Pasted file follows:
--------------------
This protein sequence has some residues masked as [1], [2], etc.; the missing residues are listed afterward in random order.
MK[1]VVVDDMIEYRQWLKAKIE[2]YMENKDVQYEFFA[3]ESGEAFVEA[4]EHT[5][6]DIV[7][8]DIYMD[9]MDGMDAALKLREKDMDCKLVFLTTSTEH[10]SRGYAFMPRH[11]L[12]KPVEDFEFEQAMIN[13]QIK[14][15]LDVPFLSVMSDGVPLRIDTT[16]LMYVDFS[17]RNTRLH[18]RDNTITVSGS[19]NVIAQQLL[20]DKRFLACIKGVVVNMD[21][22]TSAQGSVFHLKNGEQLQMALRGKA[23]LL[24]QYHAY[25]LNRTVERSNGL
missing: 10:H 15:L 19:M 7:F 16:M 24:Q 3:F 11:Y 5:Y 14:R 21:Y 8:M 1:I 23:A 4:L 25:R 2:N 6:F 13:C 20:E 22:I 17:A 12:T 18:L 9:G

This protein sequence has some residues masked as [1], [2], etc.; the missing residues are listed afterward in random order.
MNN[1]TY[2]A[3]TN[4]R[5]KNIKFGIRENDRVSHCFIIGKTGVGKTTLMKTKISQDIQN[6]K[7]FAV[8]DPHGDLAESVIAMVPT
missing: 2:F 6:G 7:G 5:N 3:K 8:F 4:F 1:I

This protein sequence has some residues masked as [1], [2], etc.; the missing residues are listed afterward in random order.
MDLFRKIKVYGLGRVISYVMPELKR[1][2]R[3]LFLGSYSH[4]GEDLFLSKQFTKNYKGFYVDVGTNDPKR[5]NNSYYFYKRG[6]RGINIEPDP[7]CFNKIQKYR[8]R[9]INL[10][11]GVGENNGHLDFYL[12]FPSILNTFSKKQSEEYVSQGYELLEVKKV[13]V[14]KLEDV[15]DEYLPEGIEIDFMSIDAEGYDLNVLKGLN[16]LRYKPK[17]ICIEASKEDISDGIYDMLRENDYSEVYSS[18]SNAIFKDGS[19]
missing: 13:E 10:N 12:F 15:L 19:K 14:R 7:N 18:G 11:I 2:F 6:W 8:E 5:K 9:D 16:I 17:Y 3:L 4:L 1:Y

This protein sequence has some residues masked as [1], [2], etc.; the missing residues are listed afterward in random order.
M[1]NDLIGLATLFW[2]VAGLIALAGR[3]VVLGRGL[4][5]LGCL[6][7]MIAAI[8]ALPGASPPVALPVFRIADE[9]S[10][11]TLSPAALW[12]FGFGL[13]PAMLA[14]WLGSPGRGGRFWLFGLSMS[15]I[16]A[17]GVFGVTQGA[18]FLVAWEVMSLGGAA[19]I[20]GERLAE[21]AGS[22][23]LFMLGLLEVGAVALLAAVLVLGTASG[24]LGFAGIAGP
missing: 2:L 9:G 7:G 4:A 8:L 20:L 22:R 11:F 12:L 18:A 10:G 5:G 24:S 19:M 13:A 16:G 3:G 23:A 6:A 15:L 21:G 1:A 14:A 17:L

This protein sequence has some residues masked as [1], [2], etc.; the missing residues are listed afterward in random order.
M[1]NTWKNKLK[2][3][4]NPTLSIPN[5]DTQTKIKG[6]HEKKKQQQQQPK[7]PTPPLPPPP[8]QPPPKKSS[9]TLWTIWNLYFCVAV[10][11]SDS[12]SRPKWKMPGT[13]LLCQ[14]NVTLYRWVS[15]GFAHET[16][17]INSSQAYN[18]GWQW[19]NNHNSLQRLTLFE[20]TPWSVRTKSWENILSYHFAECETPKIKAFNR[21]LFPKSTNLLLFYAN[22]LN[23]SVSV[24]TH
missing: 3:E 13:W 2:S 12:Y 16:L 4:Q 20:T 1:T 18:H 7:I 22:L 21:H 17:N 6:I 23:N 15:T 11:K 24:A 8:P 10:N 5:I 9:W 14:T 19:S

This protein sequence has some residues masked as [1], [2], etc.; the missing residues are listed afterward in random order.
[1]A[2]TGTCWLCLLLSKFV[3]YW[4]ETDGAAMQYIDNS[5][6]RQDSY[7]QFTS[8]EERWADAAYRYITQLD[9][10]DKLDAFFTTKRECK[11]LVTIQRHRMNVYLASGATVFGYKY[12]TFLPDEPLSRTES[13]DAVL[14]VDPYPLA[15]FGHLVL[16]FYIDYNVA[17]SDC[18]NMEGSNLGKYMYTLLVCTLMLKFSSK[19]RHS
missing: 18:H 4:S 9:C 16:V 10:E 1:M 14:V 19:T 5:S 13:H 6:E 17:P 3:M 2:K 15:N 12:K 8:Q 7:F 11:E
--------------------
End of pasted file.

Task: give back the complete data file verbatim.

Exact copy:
This protein sequence has some residues masked as [1], [2], etc.; the missing residues are listed afterward in random order.
MK[1]VVVDDMIEYRQWLKAKIE[2]YMENKDVQYEFFA[3]ESGEAFVEA[4]EHT[5][6]DIV[7][8]DIYMD[9]MDGMDAALKLREKDMDCKLVFLTTSTEH[10]SRGYAFMPRH[11]L[12]KPVEDFEFEQAMIN[13]QIK[14][15]LDVPFLSVMSDGVPLRIDTT[16]LMYVDFS[17]RNTRLH[18]RDNTITVSGS[19]NVIAQQLL[20]DKRFLACIKGVVVNMD[21][22]TSAQGSVFHLKNGEQLQMALRGKA[23]LL[24]QYHAY[25]LNRTVERSNGL
missing: 10:H 15:L 19:M 7:F 16:M 24:Q 3:F 11:Y 5:Y 14:R 21:Y 8:M 1:I 23:A 4:L 25:R 2:N 6:F 13:C 20:E 22:I 17:A 12:T 18:L 9:G

This protein sequence has some residues masked as [1], [2], etc.; the missing residues are listed afterward in random order.
MNN[1]TY[2]A[3]TN[4]R[5]KNIKFGIRENDRVSHCFIIGKTGVGKTTLMKTKISQDIQN[6]K[7]FAV[8]DPHGDLAESVIAMVPT
missing: 2:F 6:G 7:G 5:N 3:K 8:F 4:F 1:I

This protein sequence has some residues masked as [1], [2], etc.; the missing residues are listed afterward in random order.
MDLFRKIKVYGLGRVISYVMPELKR[1][2]R[3]LFLGSYSH[4]GEDLFLSKQFTKNYKGFYVDVGTNDPKR[5]NNSYYFYKRG[6]RGINIEPDP[7]CFNKIQKYR[8]R[9]INL[10][11]GVGENNGHLDFYL[12]FPSILNTFSKKQSEEYVSQGYELLEVKKV[13]V[14]KLEDV[15]DEYLPEGIEIDFMSIDAEGYDLNVLKGLN[16]LRYKPK[17]ICIEASKEDISDGIYDMLRENDYSEVYSS[18]SNAIFKDGS[19]
missing: 13:E 10:N 12:F 15:L 19:K 14:R 7:N 18:G 11:I 2:F 6:W 8:E 5:K 9:D 16:I 17:Y 3:L 4:L 1:Y

This protein sequence has some residues masked as [1], [2], etc.; the missing residues are listed afterward in random order.
M[1]NDLIGLATLFW[2]VAGLIALAGR[3]VVLGRGL[4][5]LGCL[6][7]MIAAI[8]ALPGASPPVALPVFRIADE[9]S[10][11]TLSPAALW[12]FGFGL[13]PAMLA[14]WLGSPGRGGRFWLFGLSMS[15]I[16]A[17]GVFGVTQGA[18]FLVAWEVMSLGGAA[19]I[20]GERLAE[21]AGS[22][23]LFMLGLLEVGAVALLAAVLVLGTASG[24]LGFAGIAGP
missing: 2:L 9:G 7:G 4:A 8:L 20:L 22:R 11:F 12:L 18:A 10:G 5:G 24:S 19:M 13:A 16:G 3:G 23:A 6:A 15:L 21:G 1:A 14:A 17:L

This protein sequence has some residues masked as [1], [2], etc.; the missing residues are listed afterward in random order.
M[1]NTWKNKLK[2][3][4]NPTLSIPN[5]DTQTKIKG[6]HEKKKQQQQQPK[7]PTPPLPPPP[8]QPPPKKSS[9]TLWTIWNLYFCVAV[10][11]SDS[12]SRPKWKMPGT[13]LLCQ[14]NVTLYRWVS[15]GFAHET[16][17]INSSQAYN[18]GWQW[19]NNHNSLQRLTLFE[20]TPWSVRTKSWENILSYHFAECETPKIKAFNR[21]LFPKSTNLLLFYAN[22]LN[23]SVSV[24]TH
missing: 3:E 13:W 2:S 12:Y 16:L 4:Q 20:T 1:T 18:H 7:I 22:L 21:H 17:N 6:I 23:N 15:T 11:K 24:A 8:P 10:N 5:I 9:W 14:T 19:S

This protein sequence has some residues masked as [1], [2], etc.; the missing residues are listed afterward in random order.
[1]A[2]TGTCWLCLLLSKFV[3]YW[4]ETDGAAMQYIDNS[5][6]RQDSY[7]QFTS[8]EERWADAAYRYITQLD[9][10]DKLDAFFTTKRECK[11]LVTIQRHRMNVYLASGATVFGYKY[12]TFLPDEPLSRTES[13]DAVL[14]VDPYPLA[15]FGHLVL[16]FYIDYNVA[17]SDC[18]NMEGSNLGKYMYTLLVCTLMLKFSSK[19]RHS
missing: 18:H 4:S 9:C 16:V 10:E 1:M 14:V 19:T 5:S 13:H 6:E 17:P 3:M 2:K 15:N 12:K 8:Q 7:F 11:E